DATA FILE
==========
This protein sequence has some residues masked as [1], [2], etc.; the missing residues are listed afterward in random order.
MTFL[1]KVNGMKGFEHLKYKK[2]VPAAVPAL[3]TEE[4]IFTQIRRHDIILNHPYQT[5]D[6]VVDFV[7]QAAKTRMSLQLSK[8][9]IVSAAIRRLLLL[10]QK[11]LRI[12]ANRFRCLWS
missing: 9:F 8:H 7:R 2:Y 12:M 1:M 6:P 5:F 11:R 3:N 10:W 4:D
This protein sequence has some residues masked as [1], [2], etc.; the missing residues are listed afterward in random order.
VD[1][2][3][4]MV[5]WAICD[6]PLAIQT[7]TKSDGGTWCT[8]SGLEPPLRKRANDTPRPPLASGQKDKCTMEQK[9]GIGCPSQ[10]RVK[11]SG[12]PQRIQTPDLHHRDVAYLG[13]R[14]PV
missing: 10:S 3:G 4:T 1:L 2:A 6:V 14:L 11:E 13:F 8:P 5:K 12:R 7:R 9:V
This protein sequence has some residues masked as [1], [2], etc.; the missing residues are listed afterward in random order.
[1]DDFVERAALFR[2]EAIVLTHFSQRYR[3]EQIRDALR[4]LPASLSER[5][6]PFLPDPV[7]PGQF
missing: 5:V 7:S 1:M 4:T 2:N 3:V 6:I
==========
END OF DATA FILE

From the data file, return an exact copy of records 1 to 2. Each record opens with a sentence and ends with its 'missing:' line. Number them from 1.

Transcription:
This protein sequence has some residues masked as [1], [2], etc.; the missing residues are listed afterward in random order.
MTFL[1]KVNGMKGFEHLKYKK[2]VPAAVPAL[3]TEE[4]IFTQIRRHDIILNHPYQT[5]D[6]VVDFV[7]QAAKTRMSLQLSK[8][9]IVSAAIRRLLLL[10]QK[11]LRI[12]ANRFRCLWS
missing: 9:F 8:H 7:R 2:Y 12:M 1:M 6:P 5:F 11:R 3:N 10:W 4:D
This protein sequence has some residues masked as [1], [2], etc.; the missing residues are listed afterward in random order.
VD[1][2][3][4]MV[5]WAICD[6]PLAIQT[7]TKSDGGTWCT[8]SGLEPPLRKRANDTPRPPLASGQKDKCTMEQK[9]GIGCPSQ[10]RVK[11]SG[12]PQRIQTPDLHHRDVAYLG[13]R[14]PV
missing: 10:S 3:G 4:T 1:L 2:A 6:V 14:L 11:E 13:F 8:P 5:K 12:R 7:R 9:V